By Jay Ingram
Ever ask yourself why onions make you cry? Or why lizards do pushups? Or why leaves swap colour within the fall?
Don’t fear, you’re no longer on my own. Acclaimed technology author and broadcaster Jay Ingram wonders an analogous issues. After an extended occupation of asking vital questions (Does time accelerate as we age? How a lot Neanderthal is in me? Why do a little animals throw their feces?), he’s right here to place our medical quandaries to relaxation. during this insightful, witty publication for curious readers of every age, Jay stocks his favourite head-scratchers and mind-benders, settling urgent questions, such as...
-What is déjà vu?
-Why have been Tyrannosaurus Rex’s fingers so short?
-Why are you suffering from mosquitoes whereas your folks aren’t?
-Does your cat truly like you?*
-What is déjà vu?
...along with every thing you ever questioned approximately human echolocation, Bigfoot and farts (though no longer all at once).
Whimsically illustrated and chock-full of enjoyable technological know-how evidence (and fictions), this ebook will pride and shock your internal technology geek.
*SPOILER: She really thinks you’re a bigger, dumber model of her mom.
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Additional resources for The Science of Why: Answers to Questions About the World Around Us
The group with money at stake and the distracted group each putted worse when faced with these challenges compared to putting without them. But the students putting while being videotaped did fine—their performance didn’t decline with that challenge in place. That was interpreted to mean that these students were used to being recorded, and so they didn’t have to think about being videotaped and avoided having it affect their performance. They were, in effect, inoculated against the pressure that leads to choking, whereas the others weren’t.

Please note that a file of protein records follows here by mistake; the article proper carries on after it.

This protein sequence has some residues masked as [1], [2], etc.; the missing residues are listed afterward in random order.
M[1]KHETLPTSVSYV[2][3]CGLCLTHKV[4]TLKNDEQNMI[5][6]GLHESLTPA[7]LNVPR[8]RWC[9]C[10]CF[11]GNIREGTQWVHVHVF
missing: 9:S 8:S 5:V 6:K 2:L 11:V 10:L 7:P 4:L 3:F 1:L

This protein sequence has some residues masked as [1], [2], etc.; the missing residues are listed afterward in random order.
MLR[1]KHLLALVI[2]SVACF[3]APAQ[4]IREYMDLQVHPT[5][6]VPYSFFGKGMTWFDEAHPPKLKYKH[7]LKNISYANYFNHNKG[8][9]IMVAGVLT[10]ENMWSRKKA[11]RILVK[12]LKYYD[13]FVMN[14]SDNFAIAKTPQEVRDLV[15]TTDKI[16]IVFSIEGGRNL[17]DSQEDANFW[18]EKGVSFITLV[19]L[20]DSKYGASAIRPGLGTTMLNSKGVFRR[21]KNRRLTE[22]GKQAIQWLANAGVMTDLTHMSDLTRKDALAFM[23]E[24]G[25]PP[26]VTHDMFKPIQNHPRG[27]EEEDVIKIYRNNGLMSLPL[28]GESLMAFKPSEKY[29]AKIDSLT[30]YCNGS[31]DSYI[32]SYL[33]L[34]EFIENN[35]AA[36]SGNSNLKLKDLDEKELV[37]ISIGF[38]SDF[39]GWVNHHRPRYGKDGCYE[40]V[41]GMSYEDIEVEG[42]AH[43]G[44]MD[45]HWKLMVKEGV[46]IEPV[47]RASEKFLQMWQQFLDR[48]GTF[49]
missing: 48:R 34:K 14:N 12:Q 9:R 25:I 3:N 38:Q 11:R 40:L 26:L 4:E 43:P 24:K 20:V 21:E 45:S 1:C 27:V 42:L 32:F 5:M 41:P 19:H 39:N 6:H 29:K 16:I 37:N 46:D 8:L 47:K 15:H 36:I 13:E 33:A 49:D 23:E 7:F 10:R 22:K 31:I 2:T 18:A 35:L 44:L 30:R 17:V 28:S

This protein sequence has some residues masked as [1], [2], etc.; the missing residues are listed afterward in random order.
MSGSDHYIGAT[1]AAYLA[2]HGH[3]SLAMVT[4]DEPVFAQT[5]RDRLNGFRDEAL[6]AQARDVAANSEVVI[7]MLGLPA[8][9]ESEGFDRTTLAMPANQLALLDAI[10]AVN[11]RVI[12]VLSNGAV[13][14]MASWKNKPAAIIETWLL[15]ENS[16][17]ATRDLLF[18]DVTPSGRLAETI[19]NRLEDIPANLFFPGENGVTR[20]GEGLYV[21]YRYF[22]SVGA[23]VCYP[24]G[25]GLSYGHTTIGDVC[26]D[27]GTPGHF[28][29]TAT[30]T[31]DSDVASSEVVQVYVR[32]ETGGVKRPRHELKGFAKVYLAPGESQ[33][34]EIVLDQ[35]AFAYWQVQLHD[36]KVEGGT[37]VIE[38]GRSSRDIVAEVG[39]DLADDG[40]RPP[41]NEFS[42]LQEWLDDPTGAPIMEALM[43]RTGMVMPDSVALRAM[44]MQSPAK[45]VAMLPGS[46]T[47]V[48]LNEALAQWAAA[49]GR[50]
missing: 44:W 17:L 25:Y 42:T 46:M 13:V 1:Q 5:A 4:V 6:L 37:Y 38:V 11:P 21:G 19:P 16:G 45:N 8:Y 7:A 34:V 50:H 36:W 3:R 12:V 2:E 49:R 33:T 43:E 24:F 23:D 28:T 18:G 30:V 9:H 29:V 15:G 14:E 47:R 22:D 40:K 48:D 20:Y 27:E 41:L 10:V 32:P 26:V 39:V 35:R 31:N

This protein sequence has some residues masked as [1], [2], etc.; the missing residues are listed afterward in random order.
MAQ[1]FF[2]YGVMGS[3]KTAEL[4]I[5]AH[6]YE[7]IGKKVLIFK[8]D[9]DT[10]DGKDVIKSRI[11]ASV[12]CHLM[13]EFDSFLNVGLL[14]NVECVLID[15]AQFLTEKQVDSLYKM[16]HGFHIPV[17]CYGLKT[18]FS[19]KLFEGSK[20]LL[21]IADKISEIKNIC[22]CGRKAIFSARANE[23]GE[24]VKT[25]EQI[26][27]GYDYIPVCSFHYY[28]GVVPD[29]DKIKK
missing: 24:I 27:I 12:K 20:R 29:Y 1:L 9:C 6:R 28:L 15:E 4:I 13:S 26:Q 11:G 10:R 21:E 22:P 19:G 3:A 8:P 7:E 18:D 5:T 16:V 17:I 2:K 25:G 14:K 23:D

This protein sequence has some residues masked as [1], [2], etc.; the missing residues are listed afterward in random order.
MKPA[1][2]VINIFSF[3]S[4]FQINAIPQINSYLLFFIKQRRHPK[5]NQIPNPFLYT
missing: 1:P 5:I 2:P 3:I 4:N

We all know that if you bash your thumb, the damage done will soon reveal itself as a mark on the nail, and that blemish gradually migrates out toward the tip of your thumb as the nail grows. Sometimes, if there’s a tiny amount of bleeding, the mark left is what’s called a splinter hemorrhage, a tiny straight line pointing toward the end of the thumb. These formations actually tell you something about the growth of your nail: the underside of the nail is striped with grooves that match similar channels on the surface of the tissue beneath the nail.
Archeologists have found definitive evidence that tribe-on-tribe and band-on-band disputes were frequent and gruesome. The weapons of choice were typically spears and axes. Deaths were gory and crude. The mere sight of blood was bad news. At some point in those conflicts, the best opportunity for survival—at least for noncombatants, such as children and young women—might have been to faint. A body lying in a heap on the ground could easily be overlooked, while one still upright remained a prime target.
The Science of Why: Answers to Questions About the World Around Us by Jay Ingram